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Discussion Starter #1
I have done some prints this morning and cured as normal. The print are perfect and look great when they come out of the machine. I place on heat press and leave for a minute or two and then place on silicone paper and press, but the black ink seems to be no curing properly to the white ink. There are very small carck like lines through the balck ink and it is showing the white ink they are very very small but are everywhere. Any suggestions or help???? I have not had this problem before and it is realy annouying me as I want to sort it out ASAP.
 

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I have done some prints this morning and cured as normal. The print are perfect and look great when they come out of the machine. I place on heat press and leave for a minute or two and then place on silicone paper and press, but the black ink seems to be no curing properly to the white ink. There are very small carck like lines through the balck ink and it is showing the white ink they are very very small but are everywhere. Any suggestions or help???? I have not had this problem before and it is realy annouying me as I want to sort it out ASAP.
I would do a nozzle check to see what's up with the black ink. You may have a few clogged nozzles or banding going on. After doing the nozzle check look at the lines in the black carefully, are they straight or are some of them cock-eyed? If you see that few of the lines are deflected than you probably have dried ink build up on the face of the print head, causing a few nozzles to deflect the ink as it shoots out.

It is sort of like pinching the tip of a garden hose with your thumb, without your thumb the water shhots straight, incorporate you thumb and the water deflects to a different angle. Thus if ink dries on the face of the print head and partially covers a nozzle you will get deflection.

Grab some 70% Isopropyl alcohol and a soft cotton swab, If you do not have a soft cotton swab then a paper towel will suffice, Saturate the Swab or paper towel, and slowly press the alcohol up onto that print face, and while supporting the top of the print head with your left hand, Push the isopropyl up against the bottom of the print head, this will push the isopropyl into the nozzles, Then release your pressure slowly as if to draw the solution out of the nozzles.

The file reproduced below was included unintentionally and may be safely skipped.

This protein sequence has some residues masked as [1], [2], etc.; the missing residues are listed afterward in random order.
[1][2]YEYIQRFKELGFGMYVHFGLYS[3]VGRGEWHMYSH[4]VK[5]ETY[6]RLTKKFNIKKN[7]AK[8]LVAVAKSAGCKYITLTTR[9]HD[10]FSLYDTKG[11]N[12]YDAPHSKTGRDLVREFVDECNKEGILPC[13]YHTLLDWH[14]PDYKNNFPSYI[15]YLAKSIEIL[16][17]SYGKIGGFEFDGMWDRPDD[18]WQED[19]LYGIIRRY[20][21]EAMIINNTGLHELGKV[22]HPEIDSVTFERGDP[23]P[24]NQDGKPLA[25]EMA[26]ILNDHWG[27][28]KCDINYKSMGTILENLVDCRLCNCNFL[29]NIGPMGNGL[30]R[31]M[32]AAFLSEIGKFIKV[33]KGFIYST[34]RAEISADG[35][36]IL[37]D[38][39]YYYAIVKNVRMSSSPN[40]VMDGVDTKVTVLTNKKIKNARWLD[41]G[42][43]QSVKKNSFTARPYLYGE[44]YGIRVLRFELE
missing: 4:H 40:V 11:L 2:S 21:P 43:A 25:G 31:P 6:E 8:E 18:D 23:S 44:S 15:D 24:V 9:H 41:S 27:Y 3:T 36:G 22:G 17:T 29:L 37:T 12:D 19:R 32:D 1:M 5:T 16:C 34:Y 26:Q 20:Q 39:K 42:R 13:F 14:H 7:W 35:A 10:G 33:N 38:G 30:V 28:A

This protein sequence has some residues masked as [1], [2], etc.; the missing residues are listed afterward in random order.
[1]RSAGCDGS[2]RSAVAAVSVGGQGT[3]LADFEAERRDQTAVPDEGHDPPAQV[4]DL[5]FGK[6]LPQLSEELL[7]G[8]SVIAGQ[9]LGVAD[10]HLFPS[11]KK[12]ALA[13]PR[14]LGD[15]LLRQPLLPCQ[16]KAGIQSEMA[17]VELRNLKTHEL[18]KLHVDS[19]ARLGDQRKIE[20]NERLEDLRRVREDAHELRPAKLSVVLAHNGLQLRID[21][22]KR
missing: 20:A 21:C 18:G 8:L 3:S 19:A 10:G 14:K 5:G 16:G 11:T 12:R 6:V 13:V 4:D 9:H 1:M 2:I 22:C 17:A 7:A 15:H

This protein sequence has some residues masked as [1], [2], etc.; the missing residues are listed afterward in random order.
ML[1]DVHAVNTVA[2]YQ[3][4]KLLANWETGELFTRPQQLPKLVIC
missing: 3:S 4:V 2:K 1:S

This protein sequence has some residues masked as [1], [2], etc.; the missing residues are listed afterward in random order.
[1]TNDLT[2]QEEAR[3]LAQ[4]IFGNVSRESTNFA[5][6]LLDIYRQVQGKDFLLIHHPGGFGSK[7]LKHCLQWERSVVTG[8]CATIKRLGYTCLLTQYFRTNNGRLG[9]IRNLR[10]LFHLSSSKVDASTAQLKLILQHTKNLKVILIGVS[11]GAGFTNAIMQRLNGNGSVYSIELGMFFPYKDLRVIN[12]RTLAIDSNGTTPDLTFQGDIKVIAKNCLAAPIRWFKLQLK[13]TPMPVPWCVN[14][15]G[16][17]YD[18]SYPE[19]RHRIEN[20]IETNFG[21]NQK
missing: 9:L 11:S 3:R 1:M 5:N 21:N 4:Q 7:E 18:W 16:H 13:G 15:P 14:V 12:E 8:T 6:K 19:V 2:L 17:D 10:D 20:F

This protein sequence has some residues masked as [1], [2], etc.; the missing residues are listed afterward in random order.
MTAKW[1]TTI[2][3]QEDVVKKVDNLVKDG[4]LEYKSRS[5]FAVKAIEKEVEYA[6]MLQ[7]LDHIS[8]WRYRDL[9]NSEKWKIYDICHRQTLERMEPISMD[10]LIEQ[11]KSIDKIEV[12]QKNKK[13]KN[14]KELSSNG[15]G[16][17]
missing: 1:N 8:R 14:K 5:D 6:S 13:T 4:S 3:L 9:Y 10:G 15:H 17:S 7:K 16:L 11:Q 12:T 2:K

Now fold the swab or paper towel and with a clean area repeat this, When finished, re saturate the paper towel or swab and wipe the bottom of the print head face thoroughly. Inspect the print head for any signs of resident dried ink. Then preform 2 head cleanings and print a new nozzle check. See if the deflections disappear.

Another point to make here, is to set your BLACK INK UNDERBASE BEHAVIOR to the following.

If you are printing Black shirts, set the BLACK INK UNDERBASE BEHAVIOR to No Under base no black ink. This ommits white underbase in areas that are black, and it will also omitt black ink from being printed and will use the black of the shirt for the black in the design. Having white underbase underneath black ink, always makes the black in the print to be gray...

For all other dark garments set the BLACK INK UNDERBASE BEHAVIOR to No Under Base Use Black ink. This will ommitt the white underbase, but allow the black to print.
 

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The print it self is perfect and all nozzel check are perfect. It is just the curing stage. I was printing a photo typr image onto a shirt and I needed to do it in a Full colour enviroment for this as it was on a white T shirt and a black T shirt so I wanted to keep the prints similar in envroment so they looked the same. The black ink seems to be pulling away from the white ink in the curing stage. Funny thing is it is only on this one particular image. I did another run of 45 T shirt troday for Phillip Island mooter bike racing team and all of these where perfect. It seems to be just this one print for some reason and it has me buggered why. Out of 600 Prints this week only these ones and I want to get them right as the customer is a movie producer and they spend alot of money with me.
 

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Make sure that your pretreatment and pretreatment process is ok. Too much or too little could affect the outcome.
 
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